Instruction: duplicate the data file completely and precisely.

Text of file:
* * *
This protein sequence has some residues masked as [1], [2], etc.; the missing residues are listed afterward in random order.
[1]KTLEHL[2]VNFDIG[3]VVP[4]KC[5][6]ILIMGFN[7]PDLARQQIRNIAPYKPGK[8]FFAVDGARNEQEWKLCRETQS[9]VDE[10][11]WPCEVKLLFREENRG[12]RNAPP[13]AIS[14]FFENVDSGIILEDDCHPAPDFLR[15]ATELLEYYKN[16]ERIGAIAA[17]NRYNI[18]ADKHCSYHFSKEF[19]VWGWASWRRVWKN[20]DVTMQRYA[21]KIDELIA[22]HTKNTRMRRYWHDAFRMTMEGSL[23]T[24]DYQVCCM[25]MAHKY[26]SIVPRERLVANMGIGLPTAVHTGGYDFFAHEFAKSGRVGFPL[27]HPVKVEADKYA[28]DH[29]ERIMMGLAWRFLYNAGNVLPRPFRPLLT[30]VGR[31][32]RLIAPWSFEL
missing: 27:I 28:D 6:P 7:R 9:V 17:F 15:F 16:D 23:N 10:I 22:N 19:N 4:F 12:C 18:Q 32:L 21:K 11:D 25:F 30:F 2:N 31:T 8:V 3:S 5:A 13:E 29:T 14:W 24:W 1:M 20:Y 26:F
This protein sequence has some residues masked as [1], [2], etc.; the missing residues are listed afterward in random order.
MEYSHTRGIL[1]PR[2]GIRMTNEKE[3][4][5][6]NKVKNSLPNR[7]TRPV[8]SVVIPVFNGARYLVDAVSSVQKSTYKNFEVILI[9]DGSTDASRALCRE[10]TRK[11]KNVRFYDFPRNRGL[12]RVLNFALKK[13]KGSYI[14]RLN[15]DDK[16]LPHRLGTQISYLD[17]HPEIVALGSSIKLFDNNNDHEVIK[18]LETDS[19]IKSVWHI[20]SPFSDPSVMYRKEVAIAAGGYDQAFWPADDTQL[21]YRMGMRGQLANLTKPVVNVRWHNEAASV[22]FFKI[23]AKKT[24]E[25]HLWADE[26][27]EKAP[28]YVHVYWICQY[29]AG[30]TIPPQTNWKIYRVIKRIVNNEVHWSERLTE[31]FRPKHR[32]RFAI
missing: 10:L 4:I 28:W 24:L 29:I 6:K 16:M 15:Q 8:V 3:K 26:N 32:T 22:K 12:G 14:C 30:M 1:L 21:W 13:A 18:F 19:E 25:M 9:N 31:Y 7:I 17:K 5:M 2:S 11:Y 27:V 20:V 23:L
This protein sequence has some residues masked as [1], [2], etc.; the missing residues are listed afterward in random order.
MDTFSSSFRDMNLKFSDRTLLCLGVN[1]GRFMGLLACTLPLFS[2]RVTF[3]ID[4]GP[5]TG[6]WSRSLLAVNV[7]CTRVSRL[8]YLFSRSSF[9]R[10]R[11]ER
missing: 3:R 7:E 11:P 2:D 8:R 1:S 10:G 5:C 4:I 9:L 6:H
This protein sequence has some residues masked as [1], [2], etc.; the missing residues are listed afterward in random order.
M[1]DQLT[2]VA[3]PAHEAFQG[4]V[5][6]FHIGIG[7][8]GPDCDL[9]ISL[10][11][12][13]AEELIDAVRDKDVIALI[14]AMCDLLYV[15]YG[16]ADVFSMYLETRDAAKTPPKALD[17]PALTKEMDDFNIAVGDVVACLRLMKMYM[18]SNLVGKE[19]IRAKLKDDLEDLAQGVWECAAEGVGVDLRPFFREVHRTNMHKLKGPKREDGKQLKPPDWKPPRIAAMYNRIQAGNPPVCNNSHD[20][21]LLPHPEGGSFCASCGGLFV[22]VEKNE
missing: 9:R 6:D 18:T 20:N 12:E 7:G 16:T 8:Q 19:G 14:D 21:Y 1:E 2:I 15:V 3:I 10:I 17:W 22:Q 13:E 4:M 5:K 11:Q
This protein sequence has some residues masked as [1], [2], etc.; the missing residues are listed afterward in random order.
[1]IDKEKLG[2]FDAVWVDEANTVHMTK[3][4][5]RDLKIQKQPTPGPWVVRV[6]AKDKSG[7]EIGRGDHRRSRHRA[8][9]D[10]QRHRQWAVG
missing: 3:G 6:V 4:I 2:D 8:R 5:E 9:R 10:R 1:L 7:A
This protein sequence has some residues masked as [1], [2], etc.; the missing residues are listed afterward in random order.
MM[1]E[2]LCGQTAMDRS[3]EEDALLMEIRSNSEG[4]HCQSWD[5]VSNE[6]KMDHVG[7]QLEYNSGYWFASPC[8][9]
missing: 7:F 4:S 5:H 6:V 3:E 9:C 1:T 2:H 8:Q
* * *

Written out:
This protein sequence has some residues masked as [1], [2], etc.; the missing residues are listed afterward in random order.
[1]KTLEHL[2]VNFDIG[3]VVP[4]KC[5][6]ILIMGFN[7]PDLARQQIRNIAPYKPGK[8]FFAVDGARNEQEWKLCRETQS[9]VDE[10][11]WPCEVKLLFREENRG[12]RNAPP[13]AIS[14]FFENVDSGIILEDDCHPAPDFLR[15]ATELLEYYKN[16]ERIGAIAA[17]NRYNI[18]ADKHCSYHFSKEF[19]VWGWASWRRVWKN[20]DVTMQRYA[21]KIDELIA[22]HTKNTRMRRYWHDAFRMTMEGSL[23]T[24]DYQVCCM[25]MAHKY[26]SIVPRERLVANMGIGLPTAVHTGGYDFFAHEFAKSGRVGFPL[27]HPVKVEADKYA[28]DH[29]ERIMMGLAWRFLYNAGNVLPRPFRPLLT[30]VGR[31][32]RLIAPWSFEL
missing: 27:I 28:D 6:P 7:R 9:V 17:F 15:F 16:D 23:N 10:I 22:N 19:N 4:F 12:C 18:Q 32:L 21:K 11:D 25:F 30:F 2:N 31:T 8:V 3:S 5:A 13:E 29:T 14:W 24:W 1:M 20:Y 26:F
This protein sequence has some residues masked as [1], [2], etc.; the missing residues are listed afterward in random order.
MEYSHTRGIL[1]PR[2]GIRMTNEKE[3][4][5][6]NKVKNSLPNR[7]TRPV[8]SVVIPVFNGARYLVDAVSSVQKSTYKNFEVILI[9]DGSTDASRALCRE[10]TRK[11]KNVRFYDFPRNRGL[12]RVLNFALKK[13]KGSYI[14]RLN[15]DDK[16]LPHRLGTQISYLD[17]HPEIVALGSSIKLFDNNNDHEVIK[18]LETDS[19]IKSVWHI[20]SPFSDPSVMYRKEVAIAAGGYDQAFWPADDTQL[21]YRMGMRGQLANLTKPVVNVRWHNEAASV[22]FFKI[23]AKKT[24]E[25]HLWADE[26][27]EKAP[28]YVHVYWICQY[29]AG[30]TIPPQTNWKIYRVIKRIVNNEVHWSERLTE[31]FRPKHR[32]RFAI
missing: 10:L 4:I 28:W 24:L 29:I 6:K 16:M 15:Q 8:V 3:K 26:N 32:T 22:K 12:G 14:C 30:M 1:L 21:W 13:A 18:F 19:E 25:M 9:N 31:Y 7:I 17:K 5:M 2:S 11:Y 27:V 20:V 23:L
This protein sequence has some residues masked as [1], [2], etc.; the missing residues are listed afterward in random order.
MDTFSSSFRDMNLKFSDRTLLCLGVN[1]GRFMGLLACTLPLFS[2]RVTF[3]ID[4]GP[5]TG[6]WSRSLLAVNV[7]CTRVSRL[8]YLFSRSSF[9]R[10]R[11]ER
missing: 3:R 7:E 11:P 2:D 8:R 1:S 10:G 5:C 4:I 9:L 6:H
This protein sequence has some residues masked as [1], [2], etc.; the missing residues are listed afterward in random order.
M[1]DQLT[2]VA[3]PAHEAFQG[4]V[5][6]FHIGIG[7][8]GPDCDL[9]ISL[10][11][12][13]AEELIDAVRDKDVIALI[14]AMCDLLYV[15]YG[16]ADVFSMYLETRDAAKTPPKALD[17]PALTKEMDDFNIAVGDVVACLRLMKMYM[18]SNLVGKE[19]IRAKLKDDLEDLAQGVWECAAEGVGVDLRPFFREVHRTNMHKLKGPKREDGKQLKPPDWKPPRIAAMYNRIQAGNPPVCNNSHD[20][21]LLPHPEGGSFCASCGGLFV[22]VEKNE
missing: 9:R 6:D 18:T 20:N 12:E 7:G 16:T 8:Q 19:G 14:D 21:Y 1:E 2:I 15:V 3:I 10:I 17:W 22:Q 13:E 4:M 5:K 11:Q
This protein sequence has some residues masked as [1], [2], etc.; the missing residues are listed afterward in random order.
[1]IDKEKLG[2]FDAVWVDEANTVHMTK[3][4][5]RDLKIQKQPTPGPWVVRV[6]AKDKSG[7]EIGRGDHRRSRHRA[8][9]D[10]QRHRQWAVG
missing: 3:G 6:V 4:I 2:D 8:R 5:E 9:R 10:R 1:L 7:A
This protein sequence has some residues masked as [1], [2], etc.; the missing residues are listed afterward in random order.
MM[1]E[2]LCGQTAMDRS[3]EEDALLMEIRSNSEG[4]HCQSWD[5]VSNE[6]KMDHVG[7]QLEYNSGYWFASPC[8][9]
missing: 7:F 4:S 5:H 6:V 3:E 9:C 1:T 2:H 8:Q